From Our Blog
TPP - Pluses and Pitfalls
Touted as a 21st century trade agreement, the Pacific-wide Trans Pacific Partnership agreement has its pluses and pitfalls according to a Radio New Zealand National Insight documentary aired recently.
NZUS Council Executive Director, Stephen Jacobi, said our future depends on our ability to connect. Not only do we need freer movement of goods he said, but also services, capital and people.
Professor Jane Kelsey, a well known opponent of TPP, warned that the agreement is an attack on national sovereignty and that nations signing up risk financial instability and privacy intrusions.
New Zealand has been involved in trans-pacific trade pacts since 2005 when it signed the P4 agreement with Brunei, Chile and Singapore. This was the launch pad for TPP which now involves 12 countries including some of New Zealand's biggest trading partners - the United States and Japan. Collectively the TPP economies account for $US27 trillion in GDP.
Calman Cohen of the Emergency Coalition for American Trade noted the TPP supports job creation. His organisation therefore advocates strongly for the agreement. President Obama has put TPP at the centre of his trade policy.
Responding to the observation that New Zealand's prosperity is increasingly tied to the Asia Pacific region, Stephen Jacobi said our free trade credentials are second to none. As a champion of free trade we have a strong incentive to "get things right". We also need to recognise the changing way of doing business in a globalised world. Our exporters are supplying into global value chains where our wood is made into furniture in China which is sold into the US, where our food is imported by Japan and used in products sold elsewhere in Asia.
Hayden Green, a writer for Consumer NZ, takes issue with the fact the public have been kept in the dark. Calman Cohen points out that a degree of secrecy is essential to get the deal done. Stephen Jacobi noted that recent leaks show NZ negotiators are defending our interests and that no one country can call all the shots.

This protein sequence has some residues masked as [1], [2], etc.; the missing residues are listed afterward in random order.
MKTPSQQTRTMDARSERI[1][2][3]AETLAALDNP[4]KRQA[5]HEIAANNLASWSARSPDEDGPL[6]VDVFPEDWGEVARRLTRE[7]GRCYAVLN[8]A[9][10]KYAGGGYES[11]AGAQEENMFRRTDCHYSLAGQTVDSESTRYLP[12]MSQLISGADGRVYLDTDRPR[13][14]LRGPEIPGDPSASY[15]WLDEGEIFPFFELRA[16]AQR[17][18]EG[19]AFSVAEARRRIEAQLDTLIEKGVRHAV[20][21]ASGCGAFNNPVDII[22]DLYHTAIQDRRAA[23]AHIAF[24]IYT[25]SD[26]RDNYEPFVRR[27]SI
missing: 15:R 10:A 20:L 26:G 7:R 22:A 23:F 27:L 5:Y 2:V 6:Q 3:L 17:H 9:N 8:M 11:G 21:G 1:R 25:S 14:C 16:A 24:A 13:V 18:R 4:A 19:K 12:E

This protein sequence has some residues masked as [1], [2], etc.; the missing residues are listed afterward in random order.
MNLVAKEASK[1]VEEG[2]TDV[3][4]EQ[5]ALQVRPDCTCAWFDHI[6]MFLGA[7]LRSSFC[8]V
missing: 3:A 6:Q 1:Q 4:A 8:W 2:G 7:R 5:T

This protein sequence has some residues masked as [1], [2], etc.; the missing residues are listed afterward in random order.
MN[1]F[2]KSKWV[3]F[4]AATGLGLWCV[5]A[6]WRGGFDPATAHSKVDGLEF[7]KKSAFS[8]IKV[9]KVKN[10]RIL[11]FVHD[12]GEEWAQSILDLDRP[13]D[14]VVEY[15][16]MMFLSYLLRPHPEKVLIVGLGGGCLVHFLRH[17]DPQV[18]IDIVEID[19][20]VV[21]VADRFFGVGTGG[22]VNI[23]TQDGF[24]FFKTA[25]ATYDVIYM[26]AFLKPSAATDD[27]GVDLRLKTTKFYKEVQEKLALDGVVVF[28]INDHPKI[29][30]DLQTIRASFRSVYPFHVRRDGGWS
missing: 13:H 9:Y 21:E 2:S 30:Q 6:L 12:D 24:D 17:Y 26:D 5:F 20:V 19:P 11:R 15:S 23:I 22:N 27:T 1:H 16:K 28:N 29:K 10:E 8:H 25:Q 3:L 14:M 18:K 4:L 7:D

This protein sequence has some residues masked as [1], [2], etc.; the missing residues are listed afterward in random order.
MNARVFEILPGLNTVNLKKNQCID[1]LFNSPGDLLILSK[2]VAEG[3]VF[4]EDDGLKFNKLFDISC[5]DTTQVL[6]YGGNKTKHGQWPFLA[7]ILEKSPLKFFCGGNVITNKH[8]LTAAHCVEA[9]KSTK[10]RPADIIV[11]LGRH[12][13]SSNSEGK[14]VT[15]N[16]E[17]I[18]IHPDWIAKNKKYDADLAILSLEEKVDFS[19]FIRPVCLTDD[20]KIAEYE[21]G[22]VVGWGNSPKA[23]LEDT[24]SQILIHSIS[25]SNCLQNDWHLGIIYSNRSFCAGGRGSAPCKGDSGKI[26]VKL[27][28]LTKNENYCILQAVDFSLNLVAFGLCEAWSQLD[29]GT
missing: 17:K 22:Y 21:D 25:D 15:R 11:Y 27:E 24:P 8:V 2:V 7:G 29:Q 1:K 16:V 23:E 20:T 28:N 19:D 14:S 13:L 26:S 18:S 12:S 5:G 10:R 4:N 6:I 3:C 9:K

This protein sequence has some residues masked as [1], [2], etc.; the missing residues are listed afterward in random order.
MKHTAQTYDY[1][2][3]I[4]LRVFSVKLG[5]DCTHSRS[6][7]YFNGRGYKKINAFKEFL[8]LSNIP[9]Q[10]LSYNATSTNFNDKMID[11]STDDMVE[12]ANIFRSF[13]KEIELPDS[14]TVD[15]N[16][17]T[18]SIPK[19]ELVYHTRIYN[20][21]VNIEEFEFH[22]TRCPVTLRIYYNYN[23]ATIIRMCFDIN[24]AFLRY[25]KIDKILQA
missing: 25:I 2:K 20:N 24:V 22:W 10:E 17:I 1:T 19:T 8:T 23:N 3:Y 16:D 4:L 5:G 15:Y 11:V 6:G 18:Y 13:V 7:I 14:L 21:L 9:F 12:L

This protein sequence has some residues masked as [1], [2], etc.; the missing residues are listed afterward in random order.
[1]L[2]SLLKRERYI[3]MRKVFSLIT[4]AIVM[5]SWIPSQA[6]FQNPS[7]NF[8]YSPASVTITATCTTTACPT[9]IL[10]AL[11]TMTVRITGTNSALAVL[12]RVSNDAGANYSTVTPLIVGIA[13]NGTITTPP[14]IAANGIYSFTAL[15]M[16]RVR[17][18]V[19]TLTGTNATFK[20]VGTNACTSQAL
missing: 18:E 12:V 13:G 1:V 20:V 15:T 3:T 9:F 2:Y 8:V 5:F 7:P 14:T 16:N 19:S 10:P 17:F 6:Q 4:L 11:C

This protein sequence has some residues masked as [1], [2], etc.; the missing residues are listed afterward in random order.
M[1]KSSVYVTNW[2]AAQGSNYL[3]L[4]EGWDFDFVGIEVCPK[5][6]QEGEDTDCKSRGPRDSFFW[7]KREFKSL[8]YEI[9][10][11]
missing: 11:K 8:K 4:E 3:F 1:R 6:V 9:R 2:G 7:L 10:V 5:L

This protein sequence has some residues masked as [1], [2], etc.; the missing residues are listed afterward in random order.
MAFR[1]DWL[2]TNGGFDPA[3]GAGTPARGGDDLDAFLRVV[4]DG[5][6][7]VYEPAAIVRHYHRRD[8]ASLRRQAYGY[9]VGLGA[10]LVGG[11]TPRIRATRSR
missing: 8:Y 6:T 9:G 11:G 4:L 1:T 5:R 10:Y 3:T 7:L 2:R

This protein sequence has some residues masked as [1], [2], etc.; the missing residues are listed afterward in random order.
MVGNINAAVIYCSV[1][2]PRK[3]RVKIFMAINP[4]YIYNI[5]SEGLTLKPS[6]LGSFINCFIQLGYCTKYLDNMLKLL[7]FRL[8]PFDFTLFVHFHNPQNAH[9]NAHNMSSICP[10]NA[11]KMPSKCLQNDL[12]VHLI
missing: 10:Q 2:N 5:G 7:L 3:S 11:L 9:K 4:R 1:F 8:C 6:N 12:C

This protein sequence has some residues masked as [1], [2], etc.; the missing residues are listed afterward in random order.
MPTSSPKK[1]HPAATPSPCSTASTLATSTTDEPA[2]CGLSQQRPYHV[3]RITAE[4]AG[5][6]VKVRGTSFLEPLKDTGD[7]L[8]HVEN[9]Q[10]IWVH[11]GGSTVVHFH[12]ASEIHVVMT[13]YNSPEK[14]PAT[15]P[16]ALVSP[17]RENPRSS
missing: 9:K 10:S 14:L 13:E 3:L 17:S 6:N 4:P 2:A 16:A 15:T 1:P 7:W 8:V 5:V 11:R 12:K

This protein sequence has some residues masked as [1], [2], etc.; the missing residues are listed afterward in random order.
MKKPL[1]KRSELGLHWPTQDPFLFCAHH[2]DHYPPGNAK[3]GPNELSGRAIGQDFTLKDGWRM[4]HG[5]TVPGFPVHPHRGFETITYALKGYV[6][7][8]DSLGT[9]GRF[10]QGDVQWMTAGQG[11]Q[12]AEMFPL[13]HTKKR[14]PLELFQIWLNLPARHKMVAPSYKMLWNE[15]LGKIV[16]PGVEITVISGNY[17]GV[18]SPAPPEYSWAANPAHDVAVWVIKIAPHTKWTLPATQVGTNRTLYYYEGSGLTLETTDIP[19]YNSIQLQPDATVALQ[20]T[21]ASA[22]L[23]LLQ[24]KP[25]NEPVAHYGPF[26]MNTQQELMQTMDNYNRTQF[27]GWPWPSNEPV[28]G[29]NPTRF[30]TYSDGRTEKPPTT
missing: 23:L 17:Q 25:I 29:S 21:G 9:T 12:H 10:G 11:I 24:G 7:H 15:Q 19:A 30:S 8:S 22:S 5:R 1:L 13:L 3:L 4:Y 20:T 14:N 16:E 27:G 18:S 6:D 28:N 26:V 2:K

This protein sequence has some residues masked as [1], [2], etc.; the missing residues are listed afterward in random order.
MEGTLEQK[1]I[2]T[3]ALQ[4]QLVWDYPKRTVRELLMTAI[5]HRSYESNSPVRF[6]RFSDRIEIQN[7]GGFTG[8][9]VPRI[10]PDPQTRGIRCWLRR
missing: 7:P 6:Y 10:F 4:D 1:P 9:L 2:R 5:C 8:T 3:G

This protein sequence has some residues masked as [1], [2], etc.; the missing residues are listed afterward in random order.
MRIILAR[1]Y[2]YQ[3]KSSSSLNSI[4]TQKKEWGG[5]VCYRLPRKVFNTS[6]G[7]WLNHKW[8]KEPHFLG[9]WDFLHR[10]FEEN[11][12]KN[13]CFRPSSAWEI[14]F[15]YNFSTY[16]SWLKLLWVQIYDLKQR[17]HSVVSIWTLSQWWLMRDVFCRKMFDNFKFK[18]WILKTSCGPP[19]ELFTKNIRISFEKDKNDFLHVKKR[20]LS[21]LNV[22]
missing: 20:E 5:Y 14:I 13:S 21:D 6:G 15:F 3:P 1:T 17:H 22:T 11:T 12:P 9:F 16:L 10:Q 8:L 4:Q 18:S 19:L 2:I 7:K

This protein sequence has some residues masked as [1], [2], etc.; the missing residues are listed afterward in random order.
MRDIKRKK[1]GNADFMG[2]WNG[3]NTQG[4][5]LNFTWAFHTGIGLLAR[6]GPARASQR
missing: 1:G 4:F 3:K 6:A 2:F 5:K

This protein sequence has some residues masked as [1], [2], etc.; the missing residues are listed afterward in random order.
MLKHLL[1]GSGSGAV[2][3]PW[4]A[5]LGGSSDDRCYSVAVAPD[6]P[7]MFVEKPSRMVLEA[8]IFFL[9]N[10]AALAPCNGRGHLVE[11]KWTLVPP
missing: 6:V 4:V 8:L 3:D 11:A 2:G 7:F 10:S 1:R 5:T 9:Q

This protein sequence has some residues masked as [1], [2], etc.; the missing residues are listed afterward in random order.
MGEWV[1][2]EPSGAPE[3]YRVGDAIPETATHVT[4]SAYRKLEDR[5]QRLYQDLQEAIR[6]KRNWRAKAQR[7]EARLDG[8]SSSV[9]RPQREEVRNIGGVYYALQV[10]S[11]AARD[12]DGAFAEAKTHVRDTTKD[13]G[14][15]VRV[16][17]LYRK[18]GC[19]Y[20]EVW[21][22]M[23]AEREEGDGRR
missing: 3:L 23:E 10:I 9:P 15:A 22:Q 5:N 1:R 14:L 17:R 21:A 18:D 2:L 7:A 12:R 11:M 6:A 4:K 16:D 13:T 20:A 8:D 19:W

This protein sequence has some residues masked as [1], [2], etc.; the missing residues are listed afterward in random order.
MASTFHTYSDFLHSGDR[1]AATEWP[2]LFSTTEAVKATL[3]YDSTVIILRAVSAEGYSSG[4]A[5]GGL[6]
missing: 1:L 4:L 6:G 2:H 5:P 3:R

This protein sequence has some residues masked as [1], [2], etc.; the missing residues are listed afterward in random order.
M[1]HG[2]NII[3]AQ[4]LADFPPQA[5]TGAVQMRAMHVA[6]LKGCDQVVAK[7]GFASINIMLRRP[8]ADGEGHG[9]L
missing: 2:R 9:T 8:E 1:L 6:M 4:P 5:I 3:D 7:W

There is little doubt the agreement will be concluded. Calman Cohen hopes it will be agreed by the end of the year. Stephen Jacobi said could be early in the new year. Interest being expressed in joining the agreement by China and Korea indicate it is a deal worth having.
Asia Pacific Integration - trade and economic dimensions
EXTRACTS FROM NZUS EXECUTIVE DIRECTOR'S SPEECH TO NEW ZEALAND INSTITUTE OF INTERNATIONAL AFFAIRS - Wednesday 13 November 2013
Trade negotiators tend to take a rather disparaging view of APEC which operates as a voluntary and non-binding arrangement. However unsatisfactory APEC's processes are, the organisation exists and has a history of achievement. It is the glue which holds the framework of regional cooperation together.
China, as the incoming APEC Chair for 2014, has already spoken about ensuring that APEC provides a forum where economies can share information about negotiating processes.
India is not part of APEC but is a participant in the Regional Comprehensive Economic Partnership (RCEP).
It seems to me inevitable therefore that a way will have to be found to include India, along with other aspirant economies like Colombia in APEC at some point soon - if only to ensure that the wider region moves ahead cohesively in the future.
Despite the continuing reluctance of the APEC economies to contemplate anything that might resemble an actual decision to do something by date certain, the Free Trade Area of the Asia Pacific (FTAAP) concept continues to inform the direction in which much of APEC's work is said to be headed.
Japan's participation in the Trans Pacific Partnership negotiations, along with Canada and Mexico, has changed the game not just for New Zealand but for all the participants in TPP by increasing significantly the economic gains from the expansion beyond the initial nine.
I think there can be little doubt that TPP, as the more advanced process, will deliver an outcome before RCEP.
When that might be is uncertain at best, but my guess is the negotiation will be concluded if not by the end of this year, then in the first half of next year.
Interview with Stephen Jacobi on The Beatson Interview
Check out this interview with NZUS Council Executive Director Stephen Jacobi, and Jane Kelsey on the Trans-Pacific Partnership (TPP). This took place on The Beatson Interview show, and aired on 15 October 2013.
There has been great progress around TPP lately, with the NZ-Japan Partnership Forum happening in Tokyo, Japan, and the succesful APEC Leaders' Summit in Bali, Indonesia.
TPP Leaders have confirmed that TPP is on track to deliver an ambitious, high quality and comprehensive outcome. You can read the full Leaders Statement here.